Shenzhen share transfer affects Ping An

A curious share transfer in Ping An Insurance raises eyebrows.

China's second largest insurance company Ping An Insurance, which boasts three global investors in HSBC, Morgan Stanley and Goldman Sachs, is to see an almost 7% stake held by the Shenzhen City Finance Bureau transferred to a Hong Kong-listed company, Shenzhen Investment, according to press reports in China. Ping An Insurance is due to list in Hong Kong this year, although it's not clear whether it will keep to that schedule.

Observers say the share transfer is mysterious. It is not clear why Shenzhen Investment, a company with no affiliation to the insurance sector, would be interested in the shares; nor is it clear how the company, with a net profit of just RMB60 million ($7.3 million) last year, will pay the more than RMB1 billion the shares are valued at.

But observers speculate that that one result could well be that Ping An chairman Peter Ma will strengthen his grip over the company: the sale represents the exit of the last of the original five shareholders - except for the two companies set up to hold the shares of the employees. These last two hold a stake amounting to 17% and represent Ma's effective power base.

The Shenzhen City Finance Bureau was one of the original shareholders when the insurance company became a shareholding company in 1997. The others were ICBC, China Merchants, COSCO Group and the company set up to hold shares on behalf of the staff. But the company's roots go back to 1989, when it was set up in Shekou in Guangdong by ICBC (49%) and China Merchants (51%).

ICBC exited in 1999 under guidelines that proscribed the scope of a bank's activities. The shares were transferred to Shenzhen Asset Management Company – a move that earned the thanks of the Shenzhen city government and helped smooth out important issues such as land usage rights and urban working permits.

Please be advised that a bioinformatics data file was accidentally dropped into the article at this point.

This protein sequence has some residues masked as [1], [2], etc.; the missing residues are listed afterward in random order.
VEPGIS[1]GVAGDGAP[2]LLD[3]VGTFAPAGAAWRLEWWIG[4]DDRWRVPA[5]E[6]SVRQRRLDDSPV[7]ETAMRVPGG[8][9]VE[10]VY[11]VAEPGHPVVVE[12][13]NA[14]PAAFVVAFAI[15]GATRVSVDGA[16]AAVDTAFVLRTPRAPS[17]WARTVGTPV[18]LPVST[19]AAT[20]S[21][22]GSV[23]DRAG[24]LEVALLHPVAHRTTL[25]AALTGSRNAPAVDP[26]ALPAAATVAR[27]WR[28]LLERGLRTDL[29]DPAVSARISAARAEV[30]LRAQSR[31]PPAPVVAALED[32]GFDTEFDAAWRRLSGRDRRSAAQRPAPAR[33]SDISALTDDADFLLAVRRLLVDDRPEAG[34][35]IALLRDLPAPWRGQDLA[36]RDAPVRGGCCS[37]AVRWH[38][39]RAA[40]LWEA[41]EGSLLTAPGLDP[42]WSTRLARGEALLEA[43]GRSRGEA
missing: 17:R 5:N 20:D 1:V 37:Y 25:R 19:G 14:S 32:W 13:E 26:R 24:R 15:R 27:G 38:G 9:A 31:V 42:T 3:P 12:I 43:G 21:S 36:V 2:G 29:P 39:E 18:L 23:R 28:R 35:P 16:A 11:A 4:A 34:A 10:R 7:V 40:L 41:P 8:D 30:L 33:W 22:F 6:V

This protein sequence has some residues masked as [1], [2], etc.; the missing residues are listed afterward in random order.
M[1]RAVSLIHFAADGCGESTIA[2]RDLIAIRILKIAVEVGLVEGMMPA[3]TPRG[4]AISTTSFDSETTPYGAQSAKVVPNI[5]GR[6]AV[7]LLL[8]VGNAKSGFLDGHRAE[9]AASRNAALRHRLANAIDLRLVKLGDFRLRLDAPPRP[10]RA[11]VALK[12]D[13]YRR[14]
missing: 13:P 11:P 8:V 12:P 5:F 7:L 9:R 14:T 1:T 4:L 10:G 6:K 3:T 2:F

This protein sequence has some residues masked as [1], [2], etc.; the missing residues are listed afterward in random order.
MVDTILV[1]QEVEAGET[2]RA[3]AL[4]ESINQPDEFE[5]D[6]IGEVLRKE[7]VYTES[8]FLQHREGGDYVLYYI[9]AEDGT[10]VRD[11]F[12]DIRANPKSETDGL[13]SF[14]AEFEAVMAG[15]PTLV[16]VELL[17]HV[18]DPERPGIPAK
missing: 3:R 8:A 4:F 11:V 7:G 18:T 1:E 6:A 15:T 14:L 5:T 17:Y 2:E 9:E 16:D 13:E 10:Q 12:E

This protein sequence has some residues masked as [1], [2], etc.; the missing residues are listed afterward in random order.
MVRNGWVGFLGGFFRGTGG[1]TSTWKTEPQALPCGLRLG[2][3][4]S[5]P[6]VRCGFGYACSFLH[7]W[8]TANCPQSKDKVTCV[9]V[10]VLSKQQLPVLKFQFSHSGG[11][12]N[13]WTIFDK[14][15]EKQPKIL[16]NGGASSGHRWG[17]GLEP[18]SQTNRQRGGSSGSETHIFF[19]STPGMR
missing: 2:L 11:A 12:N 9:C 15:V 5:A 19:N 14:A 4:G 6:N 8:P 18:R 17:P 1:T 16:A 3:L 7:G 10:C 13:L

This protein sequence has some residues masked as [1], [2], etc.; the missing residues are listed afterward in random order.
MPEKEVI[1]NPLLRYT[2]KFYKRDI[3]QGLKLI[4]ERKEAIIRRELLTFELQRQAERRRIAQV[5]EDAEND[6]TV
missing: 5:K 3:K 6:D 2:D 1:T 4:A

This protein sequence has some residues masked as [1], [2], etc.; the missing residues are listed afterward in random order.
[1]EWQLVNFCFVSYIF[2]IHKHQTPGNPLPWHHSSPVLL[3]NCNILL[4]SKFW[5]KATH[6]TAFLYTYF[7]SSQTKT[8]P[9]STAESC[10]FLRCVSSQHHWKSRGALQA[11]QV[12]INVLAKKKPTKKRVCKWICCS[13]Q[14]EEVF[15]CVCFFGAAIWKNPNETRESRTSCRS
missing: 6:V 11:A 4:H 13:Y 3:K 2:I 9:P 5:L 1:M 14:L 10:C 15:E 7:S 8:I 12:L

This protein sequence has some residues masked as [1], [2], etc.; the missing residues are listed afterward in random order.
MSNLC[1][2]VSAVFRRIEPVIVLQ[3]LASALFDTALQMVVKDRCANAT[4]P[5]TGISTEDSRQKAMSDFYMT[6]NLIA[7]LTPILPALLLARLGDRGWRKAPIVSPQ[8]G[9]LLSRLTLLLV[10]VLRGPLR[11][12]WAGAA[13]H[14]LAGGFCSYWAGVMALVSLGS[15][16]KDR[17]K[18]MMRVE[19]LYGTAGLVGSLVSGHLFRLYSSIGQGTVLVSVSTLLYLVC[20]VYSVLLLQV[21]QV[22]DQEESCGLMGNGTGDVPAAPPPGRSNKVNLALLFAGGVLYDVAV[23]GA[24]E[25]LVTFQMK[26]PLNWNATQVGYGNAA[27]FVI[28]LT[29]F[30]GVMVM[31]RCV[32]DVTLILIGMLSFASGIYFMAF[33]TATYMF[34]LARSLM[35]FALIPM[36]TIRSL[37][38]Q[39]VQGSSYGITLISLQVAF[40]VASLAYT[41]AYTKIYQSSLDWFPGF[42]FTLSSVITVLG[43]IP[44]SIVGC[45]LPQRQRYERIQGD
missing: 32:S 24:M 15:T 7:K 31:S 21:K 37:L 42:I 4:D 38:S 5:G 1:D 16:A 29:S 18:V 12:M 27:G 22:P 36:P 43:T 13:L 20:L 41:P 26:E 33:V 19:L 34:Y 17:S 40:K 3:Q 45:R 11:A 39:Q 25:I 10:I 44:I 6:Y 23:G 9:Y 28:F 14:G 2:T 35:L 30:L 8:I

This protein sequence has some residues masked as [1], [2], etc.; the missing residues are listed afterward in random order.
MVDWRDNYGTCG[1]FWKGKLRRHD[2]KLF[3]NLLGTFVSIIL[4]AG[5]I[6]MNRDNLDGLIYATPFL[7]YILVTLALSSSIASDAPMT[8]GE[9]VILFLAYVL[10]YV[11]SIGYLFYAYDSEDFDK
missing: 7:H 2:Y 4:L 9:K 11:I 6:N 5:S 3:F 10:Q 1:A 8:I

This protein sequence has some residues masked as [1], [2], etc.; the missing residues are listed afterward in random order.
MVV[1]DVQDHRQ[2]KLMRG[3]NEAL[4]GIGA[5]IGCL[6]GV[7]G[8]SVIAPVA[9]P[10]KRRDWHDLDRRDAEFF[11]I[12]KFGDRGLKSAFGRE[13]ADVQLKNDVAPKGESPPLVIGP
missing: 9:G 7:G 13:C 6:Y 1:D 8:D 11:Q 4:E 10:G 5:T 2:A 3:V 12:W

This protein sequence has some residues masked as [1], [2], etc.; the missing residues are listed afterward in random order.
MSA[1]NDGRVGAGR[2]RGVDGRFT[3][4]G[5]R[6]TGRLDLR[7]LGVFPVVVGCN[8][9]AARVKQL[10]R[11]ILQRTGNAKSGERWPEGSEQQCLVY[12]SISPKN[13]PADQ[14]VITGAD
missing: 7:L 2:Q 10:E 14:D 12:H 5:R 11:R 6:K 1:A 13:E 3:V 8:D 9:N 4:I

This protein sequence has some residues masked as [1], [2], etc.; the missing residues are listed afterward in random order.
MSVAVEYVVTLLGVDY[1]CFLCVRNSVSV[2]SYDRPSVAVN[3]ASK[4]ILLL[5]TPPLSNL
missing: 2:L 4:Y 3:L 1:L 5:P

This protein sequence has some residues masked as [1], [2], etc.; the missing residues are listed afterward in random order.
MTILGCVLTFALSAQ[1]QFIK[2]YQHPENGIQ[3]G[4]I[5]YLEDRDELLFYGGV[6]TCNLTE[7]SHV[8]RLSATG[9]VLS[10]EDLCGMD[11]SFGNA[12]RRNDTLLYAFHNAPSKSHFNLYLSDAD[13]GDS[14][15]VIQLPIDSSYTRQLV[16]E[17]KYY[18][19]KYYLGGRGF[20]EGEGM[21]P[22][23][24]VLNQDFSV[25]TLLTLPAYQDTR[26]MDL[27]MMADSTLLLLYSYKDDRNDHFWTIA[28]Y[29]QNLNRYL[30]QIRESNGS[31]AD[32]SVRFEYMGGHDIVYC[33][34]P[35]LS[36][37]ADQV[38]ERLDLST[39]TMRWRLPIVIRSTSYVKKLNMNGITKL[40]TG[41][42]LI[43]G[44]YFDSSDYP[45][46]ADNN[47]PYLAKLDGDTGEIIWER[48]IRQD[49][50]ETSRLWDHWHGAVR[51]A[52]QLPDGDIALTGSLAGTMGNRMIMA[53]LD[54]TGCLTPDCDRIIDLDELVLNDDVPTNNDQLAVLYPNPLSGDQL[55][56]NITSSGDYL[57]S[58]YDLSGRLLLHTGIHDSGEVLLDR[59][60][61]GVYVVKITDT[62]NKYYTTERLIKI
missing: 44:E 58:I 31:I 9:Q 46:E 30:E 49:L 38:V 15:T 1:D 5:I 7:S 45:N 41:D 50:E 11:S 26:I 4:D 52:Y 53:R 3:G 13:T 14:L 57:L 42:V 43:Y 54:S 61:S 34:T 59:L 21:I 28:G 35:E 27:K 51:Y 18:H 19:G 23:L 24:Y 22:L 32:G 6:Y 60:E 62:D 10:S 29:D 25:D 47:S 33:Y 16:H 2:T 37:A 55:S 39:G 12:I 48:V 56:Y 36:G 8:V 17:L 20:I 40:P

China Merchants exited in 2001, apparently when it realized it would never realize its objective of becoming the controlling shareholder. COSCO sold out last year.

The Shenzhen city government's still considerable interest is therefore represented by the finance bureau's stake, diluted down to 6.93% currently, and the stake held by the asset management bureau, amounting in total to 19.39%.

Ma's alternating conflicts and reconciliations with his state shareholders are an interesting reflection of how difficult it is to define a company as privately or government owned in China – especially when government ownership can vary between central government ownership and provincial government ownership.

Ma is generally recognized as the driving force behind Ping An's remarkable growth in recent years. Despite his desire to escape the influence of his largest investors, he has clearly been helped by his ties to the banking and logistic interests represented by ICBC, China Merchants and COSCO. ICBC, for example, insisted that customers who took out loans had to choose Ping An insurance products while COSCO pushed Ping An's products in the logistics milieu, especially via its connections with the ministry of communications.